Friday Edit: Play the GB News anti-cycling drinking game and you'll be drunk by lunch time

In which the Digital Editor just can't stand The Internet today

friday edit
(Image credit: Getty Images)

It was one day after we’d published an opinion piece on why the mainstream media needs to calm the hell down when it comes to comments made by Jeremy Vine, and no less than 24-hours later we were back at it, again. Wednesday news meeting, 10am. We’ve seen yet another piece of anti-cycling vitriol and we’re debating - yes, again - if this specimen of "hashtag-content" designed to play off the never ending apparent culture war between drivers (some of whom cycle) and cyclists (the vast majority of whom drive) is really newsworthy.  

In this case, we decide, no. 

The news short from "British opinion-orientated news television and radio channel" GB News  -  titled ‘'You're totally unaccountable' | Driver and cyclist debate over whether bikers are too MILITANT’ - would, however, make for an excellent drinking game should you wish to become paralytic in the minimum amount of time possible.

The premise is simple: down one shot every time a worn-out anti-cycling cliché rolls off the tongue of anyone on the screen. 

I’ll kick us off.

Cyclist ‘comes out of nowhere’ (3:23 & 4:27),

Cyclists should ‘obey the laws of the road’ (4:08 & 4:33),

People should ‘do a cycling test before being allowed on the roads’ (5:52),

Cyclists ‘aren’t accountable in any way’ (6:49), because...


Cyclists ‘don’t pay road tax’ (6:50),

Cyclists don’t ‘have licenses or registrations’ (7:04), and, 

of course - like no drivers ever,

Cyclists 'ride through red lights' (7:19). Bingo. 

Granted, we didn't have 'should wear helmets' and 'think they're in the Tour de France', but it's a pretty full house. 

The 'debate' ends on the conclusion that cyclists should all have number plates and take proficiency tests. This is an unlikely outcome, considering that number plates alone have been called "absurd and unworkable" by the Labour party, and the Conservative co-chair of the All-Party Parliamentary Group on Cycling and Walking shrugged off the suggestion, stating: "it is very hard to understand why on earth anyone would even need a conversation about such matters".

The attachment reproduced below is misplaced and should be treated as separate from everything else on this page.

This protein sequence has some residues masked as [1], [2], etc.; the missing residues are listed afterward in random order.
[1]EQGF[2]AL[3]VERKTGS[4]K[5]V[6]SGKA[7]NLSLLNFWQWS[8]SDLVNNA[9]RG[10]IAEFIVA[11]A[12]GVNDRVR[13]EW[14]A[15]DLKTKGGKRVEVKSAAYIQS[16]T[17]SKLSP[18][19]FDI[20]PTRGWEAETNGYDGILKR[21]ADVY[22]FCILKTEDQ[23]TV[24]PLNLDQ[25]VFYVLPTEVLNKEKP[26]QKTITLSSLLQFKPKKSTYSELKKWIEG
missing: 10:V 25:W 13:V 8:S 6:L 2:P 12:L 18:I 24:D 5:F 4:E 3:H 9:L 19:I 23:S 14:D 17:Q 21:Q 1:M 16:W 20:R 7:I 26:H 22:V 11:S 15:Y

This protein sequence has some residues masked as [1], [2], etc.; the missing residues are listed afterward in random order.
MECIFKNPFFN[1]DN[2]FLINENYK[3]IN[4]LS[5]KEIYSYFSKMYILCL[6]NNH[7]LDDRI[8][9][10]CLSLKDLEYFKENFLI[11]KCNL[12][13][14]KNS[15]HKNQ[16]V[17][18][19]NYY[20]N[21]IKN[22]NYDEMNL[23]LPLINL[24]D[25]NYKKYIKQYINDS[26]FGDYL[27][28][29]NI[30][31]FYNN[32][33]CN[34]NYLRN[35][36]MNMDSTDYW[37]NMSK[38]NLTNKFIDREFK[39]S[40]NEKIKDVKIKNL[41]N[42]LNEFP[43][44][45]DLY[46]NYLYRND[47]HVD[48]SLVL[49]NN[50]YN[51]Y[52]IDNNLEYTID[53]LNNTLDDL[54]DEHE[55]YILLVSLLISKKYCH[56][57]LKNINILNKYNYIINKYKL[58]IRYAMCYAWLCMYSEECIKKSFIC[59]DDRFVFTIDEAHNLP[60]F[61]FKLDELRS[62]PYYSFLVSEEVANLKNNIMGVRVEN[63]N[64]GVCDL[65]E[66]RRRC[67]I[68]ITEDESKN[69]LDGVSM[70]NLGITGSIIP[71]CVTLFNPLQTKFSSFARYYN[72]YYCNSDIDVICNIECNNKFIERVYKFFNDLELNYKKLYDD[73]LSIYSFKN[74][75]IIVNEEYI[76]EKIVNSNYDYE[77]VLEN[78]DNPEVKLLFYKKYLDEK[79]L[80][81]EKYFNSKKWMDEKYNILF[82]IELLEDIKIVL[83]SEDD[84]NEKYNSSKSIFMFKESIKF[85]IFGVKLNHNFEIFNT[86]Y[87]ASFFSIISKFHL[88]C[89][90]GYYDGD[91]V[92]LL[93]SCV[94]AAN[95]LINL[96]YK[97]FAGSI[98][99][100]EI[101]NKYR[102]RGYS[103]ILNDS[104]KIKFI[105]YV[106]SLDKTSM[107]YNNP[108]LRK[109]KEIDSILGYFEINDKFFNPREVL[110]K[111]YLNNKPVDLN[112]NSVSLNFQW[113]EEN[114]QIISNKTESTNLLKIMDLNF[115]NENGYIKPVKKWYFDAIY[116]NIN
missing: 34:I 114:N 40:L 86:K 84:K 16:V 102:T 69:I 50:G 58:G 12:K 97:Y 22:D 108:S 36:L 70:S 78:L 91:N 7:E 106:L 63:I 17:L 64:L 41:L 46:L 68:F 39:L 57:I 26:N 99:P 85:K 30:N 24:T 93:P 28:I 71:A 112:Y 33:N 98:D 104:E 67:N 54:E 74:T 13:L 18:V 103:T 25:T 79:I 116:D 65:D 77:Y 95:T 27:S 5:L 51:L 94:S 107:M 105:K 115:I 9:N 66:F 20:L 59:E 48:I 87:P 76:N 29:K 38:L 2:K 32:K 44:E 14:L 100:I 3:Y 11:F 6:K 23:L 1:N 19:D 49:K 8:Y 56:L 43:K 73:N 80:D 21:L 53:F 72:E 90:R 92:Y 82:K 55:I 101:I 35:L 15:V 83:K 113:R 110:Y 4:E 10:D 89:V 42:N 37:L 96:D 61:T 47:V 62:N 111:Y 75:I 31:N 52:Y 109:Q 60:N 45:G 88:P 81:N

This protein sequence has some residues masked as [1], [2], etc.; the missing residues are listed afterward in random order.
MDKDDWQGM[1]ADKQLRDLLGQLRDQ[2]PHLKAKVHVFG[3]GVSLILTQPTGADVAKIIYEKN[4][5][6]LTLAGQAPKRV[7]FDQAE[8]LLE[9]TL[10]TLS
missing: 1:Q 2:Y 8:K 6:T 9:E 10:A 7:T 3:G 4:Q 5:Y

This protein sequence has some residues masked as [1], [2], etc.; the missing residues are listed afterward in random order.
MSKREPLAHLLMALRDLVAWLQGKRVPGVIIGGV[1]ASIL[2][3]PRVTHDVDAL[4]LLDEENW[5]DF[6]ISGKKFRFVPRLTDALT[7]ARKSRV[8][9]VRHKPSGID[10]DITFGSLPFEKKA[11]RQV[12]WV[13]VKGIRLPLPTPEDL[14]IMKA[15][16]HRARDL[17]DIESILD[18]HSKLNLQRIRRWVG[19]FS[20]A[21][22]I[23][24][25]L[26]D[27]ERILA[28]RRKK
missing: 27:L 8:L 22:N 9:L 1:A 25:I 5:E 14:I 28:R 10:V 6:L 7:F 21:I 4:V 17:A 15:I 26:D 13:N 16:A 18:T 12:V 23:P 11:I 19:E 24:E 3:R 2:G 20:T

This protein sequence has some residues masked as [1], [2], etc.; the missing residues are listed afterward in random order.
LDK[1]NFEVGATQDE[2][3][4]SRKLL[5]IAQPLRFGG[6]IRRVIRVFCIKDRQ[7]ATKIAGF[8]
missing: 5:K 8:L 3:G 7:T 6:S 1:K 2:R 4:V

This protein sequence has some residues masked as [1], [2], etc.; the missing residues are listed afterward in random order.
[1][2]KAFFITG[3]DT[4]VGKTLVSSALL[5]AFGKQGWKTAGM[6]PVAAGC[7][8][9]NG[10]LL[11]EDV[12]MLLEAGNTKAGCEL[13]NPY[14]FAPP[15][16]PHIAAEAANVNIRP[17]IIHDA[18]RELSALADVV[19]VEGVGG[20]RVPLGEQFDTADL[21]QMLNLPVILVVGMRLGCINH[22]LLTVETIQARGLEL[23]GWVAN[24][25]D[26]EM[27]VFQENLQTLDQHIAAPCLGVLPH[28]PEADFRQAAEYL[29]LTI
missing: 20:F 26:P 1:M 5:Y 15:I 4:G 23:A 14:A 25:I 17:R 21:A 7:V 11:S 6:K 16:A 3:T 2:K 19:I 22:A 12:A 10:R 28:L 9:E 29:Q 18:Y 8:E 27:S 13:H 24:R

Add in the fact that anyone with any understanding of the conversation already knows that ‘road tax’ hasn’t existed since 1937, and it’s abundantly obvious that this so-called balanced debate is more likely to rile up an angry - and uninformed - response than contribute to any practical change. The very real, concrete issue here is that residual anger hanging around in otherwise contented brain matter is extremely unhelpful for people on bicycles, most of whom just want to get from A to B, without being assaulted by a 3,000 pound moving object. 

I’m done. So are you, probably, if you decided to partake in the drinking game. Good luck with the rest of your Friday. 

For those of you keeping your drinking as responsible and safe as your cycling, here are some of our top headlines for the week…

Why the grim reality of aero bike ownership may not be for you

sam gupta climbing

(Image credit: Campagnolo SLR)

It's taken several years for another Cycling Weekly writer to come along and join me in pointing out that aero bikes don't feel great for lighter riders, so I'm revelling in the allyship. Thanks, Sam.  

Wout van Aert wins his first ever gravel race by nine minutes

Wout van Aert

(Image credit: Getty Images)

Is there nothing that Wout cannot do?

Tech Question: How long will brands continue to make rim brake wheels?

Rim brakes

(Image credit: Future)

TL;DR: As long as people still keep riding rim brake bikes, however, that might not be as long as you think.

'It was life and death in the wheel': Remco Evenepoel blasts Vuelta a España team time trial


(Image credit: Getty Images)

Not sure bike lights are considered a Grand Tour essential for pro riders packing their suitcases pre-race... 

What are the defining traits of the modern amateur cyclist?

(Image credit: Future)

How do you stack up against the Cycling Weekly readership? [NB, as a new parent I am, quite substantially, underperforming in terms of hours and mileage vs. the average - this does not come as a surprise. I'll be back.]

News shorts...

Not every interesting piece of news we see makes it into a news story (as per my intro). Here are a few snippets we thought were worth a mention... 

  • Cycling retailer Tredz has partnered with Novuna Consumer Finance to offer shoppers credit options when raiding the shelves at the popular seller of bikes, clothing and components. Amazingly, customers can borrow anywhere between £250 and... £25,000. That's a lot of bike. 
  • Bad news for bicycle sales. Whilst we were reporting on the news that cycling retailer Wiggle Chain Reaction Cycles (CRC) had posted a pre-tax loss of almost £100million in its latest company accounts, BikeBiz picked up on the latest Bicycle Association mid-year report, which revealed a slump in bike sales and overall industry health. The 51-page report showed that non-electric bike sales were down 8% - having already hit a 20-year low last year - and electric bike sales were down 12%. The UK cycling market's projected worth has dropped to £1.57 billion for 2023, vs £1.9 billion in 2019. 
  • A survey carried out by - who are one of the sponsors of the Tour of Britain - explored attitudes to cycling among UK residents. One question asked respondents which cycling celebrity they'd most like to go for a ride with - and the top ten were... 1) Tom Hardy 2) Kylie Minogue 3) Louis Theroux 4) Jeremy Clarkson 5) George Clooney 6) Kelly Brook 7) Arnold Schwarzenegger 8) Boris Johnson 9) Zac Efron 10) Victoria Pendleton. It also found that the Peak District was the most popular cycling 'staycation' destination, followed by the Scottish Highlands and Penzance, Cornwall. 

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